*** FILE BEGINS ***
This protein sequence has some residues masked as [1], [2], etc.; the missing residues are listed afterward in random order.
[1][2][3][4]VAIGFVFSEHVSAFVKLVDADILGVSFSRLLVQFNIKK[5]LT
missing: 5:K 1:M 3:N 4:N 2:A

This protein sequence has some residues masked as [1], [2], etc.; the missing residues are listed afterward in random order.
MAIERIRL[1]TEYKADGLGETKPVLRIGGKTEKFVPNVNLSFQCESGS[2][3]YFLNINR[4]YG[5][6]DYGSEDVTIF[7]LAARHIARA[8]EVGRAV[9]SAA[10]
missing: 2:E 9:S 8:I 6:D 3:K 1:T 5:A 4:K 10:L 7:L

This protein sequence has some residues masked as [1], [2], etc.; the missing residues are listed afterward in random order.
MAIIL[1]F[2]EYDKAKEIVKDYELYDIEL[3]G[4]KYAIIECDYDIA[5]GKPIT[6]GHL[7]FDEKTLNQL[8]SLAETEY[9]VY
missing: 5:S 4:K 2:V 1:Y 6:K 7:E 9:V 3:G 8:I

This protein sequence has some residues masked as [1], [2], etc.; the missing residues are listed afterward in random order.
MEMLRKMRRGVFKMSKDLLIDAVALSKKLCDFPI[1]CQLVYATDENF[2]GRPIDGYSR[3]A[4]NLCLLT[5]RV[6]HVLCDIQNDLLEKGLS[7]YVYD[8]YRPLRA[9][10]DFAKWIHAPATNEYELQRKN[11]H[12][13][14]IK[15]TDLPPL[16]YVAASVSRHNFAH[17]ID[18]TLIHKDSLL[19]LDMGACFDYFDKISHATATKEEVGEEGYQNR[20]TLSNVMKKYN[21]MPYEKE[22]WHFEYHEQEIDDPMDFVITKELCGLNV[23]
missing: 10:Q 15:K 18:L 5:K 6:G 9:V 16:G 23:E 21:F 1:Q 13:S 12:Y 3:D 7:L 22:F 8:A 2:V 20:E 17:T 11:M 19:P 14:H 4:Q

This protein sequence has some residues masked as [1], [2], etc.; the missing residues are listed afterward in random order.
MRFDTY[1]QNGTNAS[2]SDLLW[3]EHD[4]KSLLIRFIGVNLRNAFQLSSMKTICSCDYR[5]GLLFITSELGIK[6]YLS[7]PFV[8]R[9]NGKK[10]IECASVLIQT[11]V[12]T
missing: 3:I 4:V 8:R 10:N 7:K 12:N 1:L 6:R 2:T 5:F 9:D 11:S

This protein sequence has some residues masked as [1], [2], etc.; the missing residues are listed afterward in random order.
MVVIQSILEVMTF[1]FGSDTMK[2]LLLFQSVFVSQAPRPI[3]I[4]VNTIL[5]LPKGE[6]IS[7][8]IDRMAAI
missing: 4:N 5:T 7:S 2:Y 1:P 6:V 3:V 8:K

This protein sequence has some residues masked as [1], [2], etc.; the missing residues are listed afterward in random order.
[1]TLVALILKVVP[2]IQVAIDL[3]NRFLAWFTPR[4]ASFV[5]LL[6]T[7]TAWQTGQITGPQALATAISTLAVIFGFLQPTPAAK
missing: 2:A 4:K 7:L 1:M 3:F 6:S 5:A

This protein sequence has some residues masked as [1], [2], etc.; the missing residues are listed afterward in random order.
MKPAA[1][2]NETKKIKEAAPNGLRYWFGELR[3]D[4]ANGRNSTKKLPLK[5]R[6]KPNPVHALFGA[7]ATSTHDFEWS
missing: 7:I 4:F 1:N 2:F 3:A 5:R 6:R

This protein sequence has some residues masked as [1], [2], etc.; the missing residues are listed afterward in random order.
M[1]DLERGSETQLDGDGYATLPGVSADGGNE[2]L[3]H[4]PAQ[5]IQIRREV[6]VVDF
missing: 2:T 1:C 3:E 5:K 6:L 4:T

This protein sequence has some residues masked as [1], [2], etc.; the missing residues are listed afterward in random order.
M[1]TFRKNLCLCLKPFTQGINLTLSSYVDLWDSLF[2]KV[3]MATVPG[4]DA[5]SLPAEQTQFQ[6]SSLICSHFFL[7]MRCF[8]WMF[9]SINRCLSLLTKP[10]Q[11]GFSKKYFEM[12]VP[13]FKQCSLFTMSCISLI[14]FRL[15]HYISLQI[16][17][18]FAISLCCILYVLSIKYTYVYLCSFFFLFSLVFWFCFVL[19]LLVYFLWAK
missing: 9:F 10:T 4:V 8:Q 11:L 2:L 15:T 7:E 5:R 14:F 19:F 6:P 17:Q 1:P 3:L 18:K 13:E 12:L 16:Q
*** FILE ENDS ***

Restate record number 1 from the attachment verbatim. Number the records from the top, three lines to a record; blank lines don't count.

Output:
This protein sequence has some residues masked as [1], [2], etc.; the missing residues are listed afterward in random order.
[1][2][3][4]VAIGFVFSEHVSAFVKLVDADILGVSFSRLLVQFNIKK[5]LT
missing: 5:K 1:M 3:N 4:N 2:A